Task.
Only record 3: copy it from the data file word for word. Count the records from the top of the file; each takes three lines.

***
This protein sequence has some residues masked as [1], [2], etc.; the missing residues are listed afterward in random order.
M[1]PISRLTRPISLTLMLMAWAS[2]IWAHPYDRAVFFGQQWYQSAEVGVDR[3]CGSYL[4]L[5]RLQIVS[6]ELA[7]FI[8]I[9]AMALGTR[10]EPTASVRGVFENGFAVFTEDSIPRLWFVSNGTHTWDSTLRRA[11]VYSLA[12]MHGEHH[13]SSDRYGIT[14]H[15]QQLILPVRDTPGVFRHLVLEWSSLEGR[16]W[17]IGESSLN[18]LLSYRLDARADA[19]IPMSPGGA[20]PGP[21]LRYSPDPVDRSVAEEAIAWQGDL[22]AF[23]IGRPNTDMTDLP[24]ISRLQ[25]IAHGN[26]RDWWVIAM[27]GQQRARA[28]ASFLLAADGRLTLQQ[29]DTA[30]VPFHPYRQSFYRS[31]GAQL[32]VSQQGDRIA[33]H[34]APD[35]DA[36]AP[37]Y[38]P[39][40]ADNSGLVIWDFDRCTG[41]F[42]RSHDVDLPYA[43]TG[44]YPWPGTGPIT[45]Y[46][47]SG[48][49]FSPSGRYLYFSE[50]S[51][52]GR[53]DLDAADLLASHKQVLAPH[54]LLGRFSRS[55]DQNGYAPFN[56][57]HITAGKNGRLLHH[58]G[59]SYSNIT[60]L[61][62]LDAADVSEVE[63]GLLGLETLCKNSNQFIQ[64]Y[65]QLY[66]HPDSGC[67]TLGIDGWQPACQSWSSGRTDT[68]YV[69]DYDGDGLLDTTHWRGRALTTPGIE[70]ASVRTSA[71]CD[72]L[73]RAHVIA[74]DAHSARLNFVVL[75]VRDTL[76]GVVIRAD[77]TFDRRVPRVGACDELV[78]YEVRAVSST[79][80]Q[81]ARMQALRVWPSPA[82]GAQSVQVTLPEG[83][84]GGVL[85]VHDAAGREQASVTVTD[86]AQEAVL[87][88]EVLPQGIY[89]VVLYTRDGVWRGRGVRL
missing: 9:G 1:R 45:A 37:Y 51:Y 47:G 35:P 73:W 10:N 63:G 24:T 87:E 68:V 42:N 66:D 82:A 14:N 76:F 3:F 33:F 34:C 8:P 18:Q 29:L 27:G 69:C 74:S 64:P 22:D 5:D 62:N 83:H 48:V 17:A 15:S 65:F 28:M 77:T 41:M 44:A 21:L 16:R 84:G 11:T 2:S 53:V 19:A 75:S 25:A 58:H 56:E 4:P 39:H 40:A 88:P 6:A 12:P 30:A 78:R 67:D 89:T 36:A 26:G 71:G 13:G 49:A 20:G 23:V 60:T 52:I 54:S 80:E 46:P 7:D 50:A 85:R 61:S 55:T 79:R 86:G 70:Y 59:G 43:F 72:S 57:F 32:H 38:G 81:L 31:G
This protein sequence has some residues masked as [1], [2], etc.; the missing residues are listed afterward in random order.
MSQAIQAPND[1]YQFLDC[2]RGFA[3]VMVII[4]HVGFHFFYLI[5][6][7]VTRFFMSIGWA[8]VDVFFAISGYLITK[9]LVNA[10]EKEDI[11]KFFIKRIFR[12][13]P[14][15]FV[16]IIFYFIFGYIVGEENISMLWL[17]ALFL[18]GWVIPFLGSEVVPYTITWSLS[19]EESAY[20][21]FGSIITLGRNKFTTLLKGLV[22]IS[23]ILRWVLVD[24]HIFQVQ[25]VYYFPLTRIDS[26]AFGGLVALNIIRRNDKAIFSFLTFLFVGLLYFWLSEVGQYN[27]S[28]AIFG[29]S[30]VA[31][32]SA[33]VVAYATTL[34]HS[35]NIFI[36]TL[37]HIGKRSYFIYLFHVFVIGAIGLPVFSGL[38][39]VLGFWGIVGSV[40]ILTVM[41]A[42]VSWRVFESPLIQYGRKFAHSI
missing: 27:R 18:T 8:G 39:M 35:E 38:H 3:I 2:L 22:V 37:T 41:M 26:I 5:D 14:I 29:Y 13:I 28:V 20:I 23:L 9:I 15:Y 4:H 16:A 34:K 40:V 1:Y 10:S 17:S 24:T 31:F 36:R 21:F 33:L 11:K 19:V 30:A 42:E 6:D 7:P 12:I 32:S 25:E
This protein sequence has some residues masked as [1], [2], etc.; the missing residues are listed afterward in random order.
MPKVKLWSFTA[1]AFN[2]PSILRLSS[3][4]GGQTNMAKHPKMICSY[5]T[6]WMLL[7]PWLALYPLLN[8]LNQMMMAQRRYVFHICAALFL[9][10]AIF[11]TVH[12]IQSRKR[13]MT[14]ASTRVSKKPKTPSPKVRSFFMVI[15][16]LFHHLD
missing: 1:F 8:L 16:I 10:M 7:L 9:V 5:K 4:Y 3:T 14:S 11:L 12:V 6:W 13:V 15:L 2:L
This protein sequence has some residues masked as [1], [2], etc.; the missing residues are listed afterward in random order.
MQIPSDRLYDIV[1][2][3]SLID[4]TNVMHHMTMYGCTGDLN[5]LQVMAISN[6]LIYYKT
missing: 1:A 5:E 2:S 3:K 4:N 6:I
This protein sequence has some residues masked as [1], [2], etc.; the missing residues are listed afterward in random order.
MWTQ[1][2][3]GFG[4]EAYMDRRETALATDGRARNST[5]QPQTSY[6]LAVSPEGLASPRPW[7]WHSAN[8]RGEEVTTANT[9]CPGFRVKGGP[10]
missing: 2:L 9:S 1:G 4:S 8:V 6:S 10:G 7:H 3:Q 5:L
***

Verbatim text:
This protein sequence has some residues masked as [1], [2], etc.; the missing residues are listed afterward in random order.
MPKVKLWSFTA[1]AFN[2]PSILRLSS[3][4]GGQTNMAKHPKMICSY[5]T[6]WMLL[7]PWLALYPLLN[8]LNQMMMAQRRYVFHICAALFL[9][10]AIF[11]TVH[12]IQSRKR[13]MT[14]ASTRVSKKPKTPSPKVRSFFMVI[15][16]LFHHLD
missing: 1:F 8:L 16:I 10:M 7:L 9:V 5:K 4:Y 3:T 14:S 11:L 12:V 6:W 13:V 15:L 2:L